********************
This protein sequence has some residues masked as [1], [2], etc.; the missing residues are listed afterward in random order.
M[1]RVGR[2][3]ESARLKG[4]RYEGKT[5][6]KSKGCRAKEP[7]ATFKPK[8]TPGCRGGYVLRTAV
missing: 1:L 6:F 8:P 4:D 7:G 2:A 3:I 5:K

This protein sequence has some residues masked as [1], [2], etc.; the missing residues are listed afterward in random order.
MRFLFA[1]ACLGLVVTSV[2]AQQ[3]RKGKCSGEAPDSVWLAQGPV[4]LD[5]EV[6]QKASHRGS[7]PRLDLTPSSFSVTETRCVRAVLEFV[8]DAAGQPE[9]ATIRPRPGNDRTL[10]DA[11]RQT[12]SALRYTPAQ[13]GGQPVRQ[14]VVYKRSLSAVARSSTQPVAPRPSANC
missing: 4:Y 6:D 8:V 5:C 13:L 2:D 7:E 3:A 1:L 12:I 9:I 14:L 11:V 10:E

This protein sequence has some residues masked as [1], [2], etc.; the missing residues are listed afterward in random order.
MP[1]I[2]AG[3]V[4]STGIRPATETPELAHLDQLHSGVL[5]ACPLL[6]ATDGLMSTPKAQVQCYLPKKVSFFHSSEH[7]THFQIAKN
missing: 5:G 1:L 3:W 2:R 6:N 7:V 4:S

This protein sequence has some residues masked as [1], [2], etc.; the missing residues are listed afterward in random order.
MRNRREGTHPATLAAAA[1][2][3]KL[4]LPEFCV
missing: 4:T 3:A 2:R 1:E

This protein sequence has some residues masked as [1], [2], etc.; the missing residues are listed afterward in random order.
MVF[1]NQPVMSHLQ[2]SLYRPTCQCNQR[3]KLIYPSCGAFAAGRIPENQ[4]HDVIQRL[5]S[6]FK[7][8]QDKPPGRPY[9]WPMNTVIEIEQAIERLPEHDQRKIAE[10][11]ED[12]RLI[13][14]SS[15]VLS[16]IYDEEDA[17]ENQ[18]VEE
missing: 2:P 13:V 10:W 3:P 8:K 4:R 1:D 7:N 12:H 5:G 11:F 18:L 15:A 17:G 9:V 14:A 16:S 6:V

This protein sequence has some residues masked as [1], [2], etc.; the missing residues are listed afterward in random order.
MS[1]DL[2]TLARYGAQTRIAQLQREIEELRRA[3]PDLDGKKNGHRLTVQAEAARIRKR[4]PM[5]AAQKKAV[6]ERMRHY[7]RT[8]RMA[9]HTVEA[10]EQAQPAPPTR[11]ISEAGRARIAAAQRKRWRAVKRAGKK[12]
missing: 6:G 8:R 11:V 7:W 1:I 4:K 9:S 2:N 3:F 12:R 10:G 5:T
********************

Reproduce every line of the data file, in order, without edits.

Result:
This protein sequence has some residues masked as [1], [2], etc.; the missing residues are listed afterward in random order.
M[1]RVGR[2][3]ESARLKG[4]RYEGKT[5][6]KSKGCRAKEP[7]ATFKPK[8]TPGCRGGYVLRTAV
missing: 1:L 6:F 8:P 4:D 7:G 2:A 3:I 5:K

This protein sequence has some residues masked as [1], [2], etc.; the missing residues are listed afterward in random order.
MRFLFA[1]ACLGLVVTSV[2]AQQ[3]RKGKCSGEAPDSVWLAQGPV[4]LD[5]EV[6]QKASHRGS[7]PRLDLTPSSFSVTETRCVRAVLEFV[8]DAAGQPE[9]ATIRPRPGNDRTL[10]DA[11]RQT[12]SALRYTPAQ[13]GGQPVRQ[14]VVYKRSLSAVARSSTQPVAPRPSANC
missing: 4:Y 6:D 8:V 5:C 13:L 2:D 7:E 3:A 1:L 12:I 9:I 14:L 11:V 10:E

This protein sequence has some residues masked as [1], [2], etc.; the missing residues are listed afterward in random order.
MP[1]I[2]AG[3]V[4]STGIRPATETPELAHLDQLHSGVL[5]ACPLL[6]ATDGLMSTPKAQVQCYLPKKVSFFHSSEH[7]THFQIAKN
missing: 5:G 1:L 3:W 2:R 6:N 7:V 4:S

This protein sequence has some residues masked as [1], [2], etc.; the missing residues are listed afterward in random order.
MRNRREGTHPATLAAAA[1][2][3]KL[4]LPEFCV
missing: 4:T 3:A 2:R 1:E

This protein sequence has some residues masked as [1], [2], etc.; the missing residues are listed afterward in random order.
MVF[1]NQPVMSHLQ[2]SLYRPTCQCNQR[3]KLIYPSCGAFAAGRIPENQ[4]HDVIQRL[5]S[6]FK[7][8]QDKPPGRPY[9]WPMNTVIEIEQAIERLPEHDQRKIAE[10][11]ED[12]RLI[13][14]SS[15]VLS[16]IYDEEDA[17]ENQ[18]VEE
missing: 2:P 13:V 10:W 3:P 8:K 4:R 1:D 7:N 12:H 5:G 11:F 18:L 15:A 17:G 9:V 14:A 16:S 6:V

This protein sequence has some residues masked as [1], [2], etc.; the missing residues are listed afterward in random order.
MS[1]DL[2]TLARYGAQTRIAQLQREIEELRRA[3]PDLDGKKNGHRLTVQAEAARIRKR[4]PM[5]AAQKKAV[6]ERMRHY[7]RT[8]RMA[9]HTVEA[10]EQAQPAPPTR[11]ISEAGRARIAAAQRKRWRAVKRAGKK[12]
missing: 6:G 8:R 11:V 7:W 1:I 4:K 9:S 2:N 3:F 12:R 10:G 5:T